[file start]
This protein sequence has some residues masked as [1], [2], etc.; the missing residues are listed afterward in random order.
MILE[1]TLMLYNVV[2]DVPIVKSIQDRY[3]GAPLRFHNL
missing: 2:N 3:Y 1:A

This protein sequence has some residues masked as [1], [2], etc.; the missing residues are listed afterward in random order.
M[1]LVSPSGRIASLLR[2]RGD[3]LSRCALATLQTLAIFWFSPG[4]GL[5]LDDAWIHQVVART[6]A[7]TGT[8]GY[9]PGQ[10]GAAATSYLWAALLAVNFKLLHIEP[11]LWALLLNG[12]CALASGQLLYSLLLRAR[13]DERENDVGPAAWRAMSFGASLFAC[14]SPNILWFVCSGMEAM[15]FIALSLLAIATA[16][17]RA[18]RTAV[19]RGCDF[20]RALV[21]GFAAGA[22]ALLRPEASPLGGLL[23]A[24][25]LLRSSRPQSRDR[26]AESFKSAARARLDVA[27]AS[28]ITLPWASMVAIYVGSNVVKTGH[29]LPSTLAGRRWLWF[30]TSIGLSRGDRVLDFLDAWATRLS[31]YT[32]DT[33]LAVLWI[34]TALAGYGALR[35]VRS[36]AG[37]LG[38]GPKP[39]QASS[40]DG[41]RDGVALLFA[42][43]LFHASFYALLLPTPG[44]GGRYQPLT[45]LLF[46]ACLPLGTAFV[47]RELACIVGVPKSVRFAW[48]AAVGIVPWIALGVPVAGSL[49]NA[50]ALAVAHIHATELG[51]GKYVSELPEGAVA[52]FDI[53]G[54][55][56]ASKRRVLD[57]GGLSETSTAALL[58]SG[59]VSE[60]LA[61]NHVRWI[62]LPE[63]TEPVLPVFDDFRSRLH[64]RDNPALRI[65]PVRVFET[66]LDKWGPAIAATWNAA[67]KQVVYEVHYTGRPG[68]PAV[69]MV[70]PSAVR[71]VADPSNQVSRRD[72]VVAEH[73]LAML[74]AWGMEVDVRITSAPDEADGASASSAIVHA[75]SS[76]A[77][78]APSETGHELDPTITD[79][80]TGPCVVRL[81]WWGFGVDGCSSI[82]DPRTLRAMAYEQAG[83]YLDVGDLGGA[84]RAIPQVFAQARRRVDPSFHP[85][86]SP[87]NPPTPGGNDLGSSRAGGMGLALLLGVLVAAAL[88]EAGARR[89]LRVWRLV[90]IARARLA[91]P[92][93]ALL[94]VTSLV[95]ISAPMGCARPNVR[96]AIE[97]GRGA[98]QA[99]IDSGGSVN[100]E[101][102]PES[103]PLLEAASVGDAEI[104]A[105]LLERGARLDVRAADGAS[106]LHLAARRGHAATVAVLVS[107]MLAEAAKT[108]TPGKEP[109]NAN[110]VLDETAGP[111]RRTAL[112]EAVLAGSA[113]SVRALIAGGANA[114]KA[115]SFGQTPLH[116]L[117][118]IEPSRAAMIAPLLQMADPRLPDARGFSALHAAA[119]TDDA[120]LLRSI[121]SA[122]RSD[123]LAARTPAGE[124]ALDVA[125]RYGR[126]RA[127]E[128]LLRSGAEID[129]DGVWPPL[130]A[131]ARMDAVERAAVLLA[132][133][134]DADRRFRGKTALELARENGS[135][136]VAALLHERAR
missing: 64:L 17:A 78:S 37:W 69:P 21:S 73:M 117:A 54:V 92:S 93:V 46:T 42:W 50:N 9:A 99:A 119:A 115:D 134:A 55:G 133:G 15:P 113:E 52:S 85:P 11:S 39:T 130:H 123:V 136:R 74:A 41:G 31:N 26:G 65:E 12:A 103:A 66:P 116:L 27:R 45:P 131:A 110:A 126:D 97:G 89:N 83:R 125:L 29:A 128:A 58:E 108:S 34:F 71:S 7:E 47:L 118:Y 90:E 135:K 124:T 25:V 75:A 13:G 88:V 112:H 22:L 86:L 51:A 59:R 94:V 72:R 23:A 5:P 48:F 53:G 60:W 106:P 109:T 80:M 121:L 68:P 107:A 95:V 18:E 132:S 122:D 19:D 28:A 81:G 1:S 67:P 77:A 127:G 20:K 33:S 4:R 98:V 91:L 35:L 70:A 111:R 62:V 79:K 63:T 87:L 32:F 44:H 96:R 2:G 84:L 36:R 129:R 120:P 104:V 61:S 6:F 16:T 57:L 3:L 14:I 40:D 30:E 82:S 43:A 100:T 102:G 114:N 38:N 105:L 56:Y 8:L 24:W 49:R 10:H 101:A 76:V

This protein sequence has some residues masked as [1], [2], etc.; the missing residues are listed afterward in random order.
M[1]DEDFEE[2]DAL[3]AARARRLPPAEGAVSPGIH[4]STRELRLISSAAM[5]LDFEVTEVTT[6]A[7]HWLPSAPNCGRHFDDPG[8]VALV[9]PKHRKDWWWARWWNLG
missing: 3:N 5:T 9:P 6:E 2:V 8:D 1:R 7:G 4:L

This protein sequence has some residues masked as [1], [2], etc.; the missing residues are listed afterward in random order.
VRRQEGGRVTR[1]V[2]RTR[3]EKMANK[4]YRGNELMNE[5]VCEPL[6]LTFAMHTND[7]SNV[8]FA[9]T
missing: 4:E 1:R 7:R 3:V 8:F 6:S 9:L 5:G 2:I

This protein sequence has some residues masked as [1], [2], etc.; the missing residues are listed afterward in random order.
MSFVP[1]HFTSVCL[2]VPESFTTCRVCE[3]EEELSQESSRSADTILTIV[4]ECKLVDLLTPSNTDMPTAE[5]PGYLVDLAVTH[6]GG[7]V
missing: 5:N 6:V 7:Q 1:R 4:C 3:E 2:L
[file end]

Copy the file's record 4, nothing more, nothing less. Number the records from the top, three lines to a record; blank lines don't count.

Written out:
This protein sequence has some residues masked as [1], [2], etc.; the missing residues are listed afterward in random order.
VRRQEGGRVTR[1]V[2]RTR[3]EKMANK[4]YRGNELMNE[5]VCEPL[6]LTFAMHTND[7]SNV[8]FA[9]T
missing: 4:E 1:R 7:R 3:V 8:F 6:S 9:L 5:G 2:I